I would iterate the problem using Newton's laws of motion and plot a graph. if you were that keen, and know how to do it, set up variables you can enter such as forces, directions, mass of object etc and have your program create a video using your timesteps.

forty said:
At first i thought the answer was yes, that if you knew the net force on the object the object would be moving in the direction of the net force but that only works for a nonzero net force …

Hi forty!

No, it doesn't even work for a non-zero net force … the direction of velocity of a fast-moving object experiencing a given sideways net force will depend on its speed, won't it?

To add to the discussion, you should always look for counter examples first. Don't underestimate them, as they are quite powerful. You don't even need to think about the theory if you have a counter example.

For this question, there are many good counter examples. Just image you have a object moving at constant velocity south with a force acting west. Can you tell from the force that it is moving west? If yes, what if the same object (still moving west) had the force acting on it north? I'll let you finish it... :)

kkrizka said:
Just image you have a object moving at constant velocity south with a force acting west. Can you tell from the force that it is moving west?

if an object is moving at a constant velocity it doesn't have a force in that direction. Fnet=ma. Force=mass*acceleration, not velocity. that's momentum. a net force of 0 just means there is no acceleration. a net force shows an objects acceleration. i would say the easiest way to look at this is draw a force diagram.

rockerdoctor said:
if an object is moving at a constant velocity it doesn't have a force in that direction.

I guess I worded it wrong. I should have said "initial moving at a constant velocity, then a force..."

A good, and quite familiar example, is that of an object being thrown straight up in the air.

The force (gravity) acts downward for the entire time the object is in the air.

Is the velocity always in the same direction as the downward force, the entire time the object is in the air?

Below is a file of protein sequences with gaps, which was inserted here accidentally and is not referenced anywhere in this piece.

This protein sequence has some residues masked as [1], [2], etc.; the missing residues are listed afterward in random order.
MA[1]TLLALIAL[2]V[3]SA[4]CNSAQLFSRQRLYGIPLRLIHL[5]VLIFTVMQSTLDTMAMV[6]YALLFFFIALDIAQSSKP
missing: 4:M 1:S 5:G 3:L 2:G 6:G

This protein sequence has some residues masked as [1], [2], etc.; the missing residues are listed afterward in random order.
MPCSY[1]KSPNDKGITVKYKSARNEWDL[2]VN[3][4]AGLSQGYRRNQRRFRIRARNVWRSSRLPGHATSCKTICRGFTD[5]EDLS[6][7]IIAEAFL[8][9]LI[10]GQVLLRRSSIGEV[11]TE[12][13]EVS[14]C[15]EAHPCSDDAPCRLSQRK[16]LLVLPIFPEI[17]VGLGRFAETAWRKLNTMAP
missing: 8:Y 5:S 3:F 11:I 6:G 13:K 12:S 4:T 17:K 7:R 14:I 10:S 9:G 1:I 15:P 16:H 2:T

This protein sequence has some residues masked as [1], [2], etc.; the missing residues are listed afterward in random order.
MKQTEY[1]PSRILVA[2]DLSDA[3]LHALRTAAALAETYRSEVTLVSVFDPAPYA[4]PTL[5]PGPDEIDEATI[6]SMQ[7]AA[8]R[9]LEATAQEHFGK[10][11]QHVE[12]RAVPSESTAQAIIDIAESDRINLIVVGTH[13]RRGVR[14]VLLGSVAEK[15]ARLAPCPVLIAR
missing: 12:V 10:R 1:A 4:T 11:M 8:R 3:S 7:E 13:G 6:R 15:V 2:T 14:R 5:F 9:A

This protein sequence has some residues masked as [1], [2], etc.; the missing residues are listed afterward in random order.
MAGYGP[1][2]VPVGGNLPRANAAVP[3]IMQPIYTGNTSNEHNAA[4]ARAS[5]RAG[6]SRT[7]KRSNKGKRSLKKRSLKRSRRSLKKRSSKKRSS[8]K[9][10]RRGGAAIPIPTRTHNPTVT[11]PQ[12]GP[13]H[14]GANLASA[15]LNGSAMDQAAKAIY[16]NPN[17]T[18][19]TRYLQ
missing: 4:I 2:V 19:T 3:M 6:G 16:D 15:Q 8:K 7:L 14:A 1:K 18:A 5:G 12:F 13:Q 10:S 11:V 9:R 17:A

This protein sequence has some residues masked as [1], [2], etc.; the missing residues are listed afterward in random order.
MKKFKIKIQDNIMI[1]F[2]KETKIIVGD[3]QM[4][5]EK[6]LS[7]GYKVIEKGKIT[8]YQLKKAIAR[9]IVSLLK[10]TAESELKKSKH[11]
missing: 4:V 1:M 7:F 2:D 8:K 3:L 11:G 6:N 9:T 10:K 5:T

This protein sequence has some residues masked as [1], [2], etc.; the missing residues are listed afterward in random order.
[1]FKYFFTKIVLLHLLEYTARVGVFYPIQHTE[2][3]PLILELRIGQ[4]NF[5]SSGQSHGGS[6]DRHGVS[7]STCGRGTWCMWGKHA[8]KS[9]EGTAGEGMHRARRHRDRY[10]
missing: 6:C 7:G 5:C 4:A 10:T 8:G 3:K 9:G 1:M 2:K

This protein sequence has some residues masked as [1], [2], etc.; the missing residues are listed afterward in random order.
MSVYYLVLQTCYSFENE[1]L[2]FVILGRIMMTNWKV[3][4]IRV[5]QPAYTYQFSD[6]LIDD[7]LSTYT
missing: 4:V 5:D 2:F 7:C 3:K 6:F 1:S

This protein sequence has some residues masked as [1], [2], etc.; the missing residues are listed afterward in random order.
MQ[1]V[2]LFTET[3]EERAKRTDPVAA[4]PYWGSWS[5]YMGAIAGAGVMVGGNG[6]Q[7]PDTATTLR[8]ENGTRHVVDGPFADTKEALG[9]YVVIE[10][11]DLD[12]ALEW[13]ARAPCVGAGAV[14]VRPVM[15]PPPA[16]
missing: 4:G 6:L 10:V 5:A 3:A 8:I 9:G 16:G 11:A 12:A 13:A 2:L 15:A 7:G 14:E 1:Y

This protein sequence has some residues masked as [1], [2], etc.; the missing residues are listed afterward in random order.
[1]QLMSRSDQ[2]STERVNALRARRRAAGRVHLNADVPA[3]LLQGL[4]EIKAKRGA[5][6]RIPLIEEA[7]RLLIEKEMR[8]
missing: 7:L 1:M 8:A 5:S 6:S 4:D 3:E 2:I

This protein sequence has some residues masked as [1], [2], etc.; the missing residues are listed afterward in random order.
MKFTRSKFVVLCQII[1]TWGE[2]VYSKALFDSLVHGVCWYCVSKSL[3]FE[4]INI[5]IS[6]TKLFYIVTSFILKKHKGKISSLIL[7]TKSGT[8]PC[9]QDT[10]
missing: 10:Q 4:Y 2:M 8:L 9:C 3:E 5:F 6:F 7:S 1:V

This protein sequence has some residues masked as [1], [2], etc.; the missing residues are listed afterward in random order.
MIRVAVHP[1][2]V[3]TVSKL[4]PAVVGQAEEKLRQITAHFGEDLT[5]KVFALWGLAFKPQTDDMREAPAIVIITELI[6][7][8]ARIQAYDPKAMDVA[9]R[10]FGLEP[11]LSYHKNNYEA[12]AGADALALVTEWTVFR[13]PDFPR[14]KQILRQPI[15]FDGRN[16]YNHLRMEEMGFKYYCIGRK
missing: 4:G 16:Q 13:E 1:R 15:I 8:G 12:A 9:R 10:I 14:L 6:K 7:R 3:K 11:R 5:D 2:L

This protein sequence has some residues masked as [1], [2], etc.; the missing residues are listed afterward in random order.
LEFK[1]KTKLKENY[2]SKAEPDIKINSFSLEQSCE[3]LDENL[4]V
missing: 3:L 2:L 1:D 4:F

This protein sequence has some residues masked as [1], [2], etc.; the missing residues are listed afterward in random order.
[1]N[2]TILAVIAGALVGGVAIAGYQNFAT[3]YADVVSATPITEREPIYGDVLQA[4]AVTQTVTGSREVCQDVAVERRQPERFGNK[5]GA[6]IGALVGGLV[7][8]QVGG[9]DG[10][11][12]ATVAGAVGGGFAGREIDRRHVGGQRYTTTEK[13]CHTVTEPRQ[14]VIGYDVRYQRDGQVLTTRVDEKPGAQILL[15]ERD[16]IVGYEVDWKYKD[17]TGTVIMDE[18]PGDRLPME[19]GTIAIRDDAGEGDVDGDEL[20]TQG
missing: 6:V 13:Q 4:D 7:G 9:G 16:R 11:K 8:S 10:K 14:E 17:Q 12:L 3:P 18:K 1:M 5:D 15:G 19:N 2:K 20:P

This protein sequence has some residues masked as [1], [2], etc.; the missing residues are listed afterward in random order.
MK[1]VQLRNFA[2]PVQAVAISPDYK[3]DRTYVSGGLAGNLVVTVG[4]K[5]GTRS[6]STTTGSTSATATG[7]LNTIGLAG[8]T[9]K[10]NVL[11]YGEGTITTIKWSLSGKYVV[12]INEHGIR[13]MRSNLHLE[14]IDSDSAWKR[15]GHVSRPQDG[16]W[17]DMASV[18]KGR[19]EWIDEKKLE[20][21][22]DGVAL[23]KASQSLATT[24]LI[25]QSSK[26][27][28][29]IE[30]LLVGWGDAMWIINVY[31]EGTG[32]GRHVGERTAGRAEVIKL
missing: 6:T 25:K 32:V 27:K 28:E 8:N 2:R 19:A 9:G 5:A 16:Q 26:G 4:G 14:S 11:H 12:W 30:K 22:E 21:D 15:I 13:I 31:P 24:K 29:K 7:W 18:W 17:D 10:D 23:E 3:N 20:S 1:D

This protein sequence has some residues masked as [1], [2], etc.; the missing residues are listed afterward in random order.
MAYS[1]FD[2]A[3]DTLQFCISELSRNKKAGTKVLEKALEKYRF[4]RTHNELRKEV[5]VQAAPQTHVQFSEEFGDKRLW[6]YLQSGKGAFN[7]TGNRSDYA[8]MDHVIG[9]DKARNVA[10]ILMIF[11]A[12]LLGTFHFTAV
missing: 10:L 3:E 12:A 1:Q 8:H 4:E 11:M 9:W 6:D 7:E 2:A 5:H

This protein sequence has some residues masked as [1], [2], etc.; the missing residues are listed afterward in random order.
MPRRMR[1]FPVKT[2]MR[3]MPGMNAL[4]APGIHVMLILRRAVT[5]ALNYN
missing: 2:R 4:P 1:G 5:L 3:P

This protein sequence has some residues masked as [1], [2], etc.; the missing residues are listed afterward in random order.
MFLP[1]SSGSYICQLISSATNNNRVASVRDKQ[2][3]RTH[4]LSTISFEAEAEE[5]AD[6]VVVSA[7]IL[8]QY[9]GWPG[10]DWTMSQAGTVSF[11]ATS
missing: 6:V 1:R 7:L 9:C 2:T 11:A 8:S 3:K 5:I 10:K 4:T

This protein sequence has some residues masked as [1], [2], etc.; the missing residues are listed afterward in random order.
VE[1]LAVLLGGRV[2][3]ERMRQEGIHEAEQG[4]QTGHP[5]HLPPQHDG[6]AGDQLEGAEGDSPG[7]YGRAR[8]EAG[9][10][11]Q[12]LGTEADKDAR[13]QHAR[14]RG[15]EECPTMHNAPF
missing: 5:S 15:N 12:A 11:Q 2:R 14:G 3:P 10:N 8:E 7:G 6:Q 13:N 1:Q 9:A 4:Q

## What is the definition of forces and motion?

Forces and motion refer to the physical interactions between objects and the resulting movement or change in position of those objects. It is a fundamental concept in physics that explains how objects behave in response to different forces.

## What are the different types of forces?

There are four main types of forces: gravitational force, electromagnetic force, strong nuclear force, and weak nuclear force. Gravitational force is the force of attraction between two objects with mass, electromagnetic force is responsible for electric and magnetic interactions, and strong and weak nuclear forces govern interactions between subatomic particles.

## What is Newton's first law of motion?

Newton's first law of motion, also known as the law of inertia, states that an object at rest will remain at rest and an object in motion will continue in motion at a constant velocity unless acted upon by an external force.

## How do forces affect motion?

Forces can cause an object to accelerate, decelerate, or change direction. The magnitude and direction of the force determine the resulting motion of the object. The net force acting on an object is the sum of all the forces acting on it and is responsible for any changes in its motion.

## What is the relationship between force and mass?

According to Newton's second law of motion, the acceleration of an object is directly proportional to the net force acting on it and inversely proportional to its mass. This means that the greater the mass of an object, the more force is required to accelerate it, and vice versa.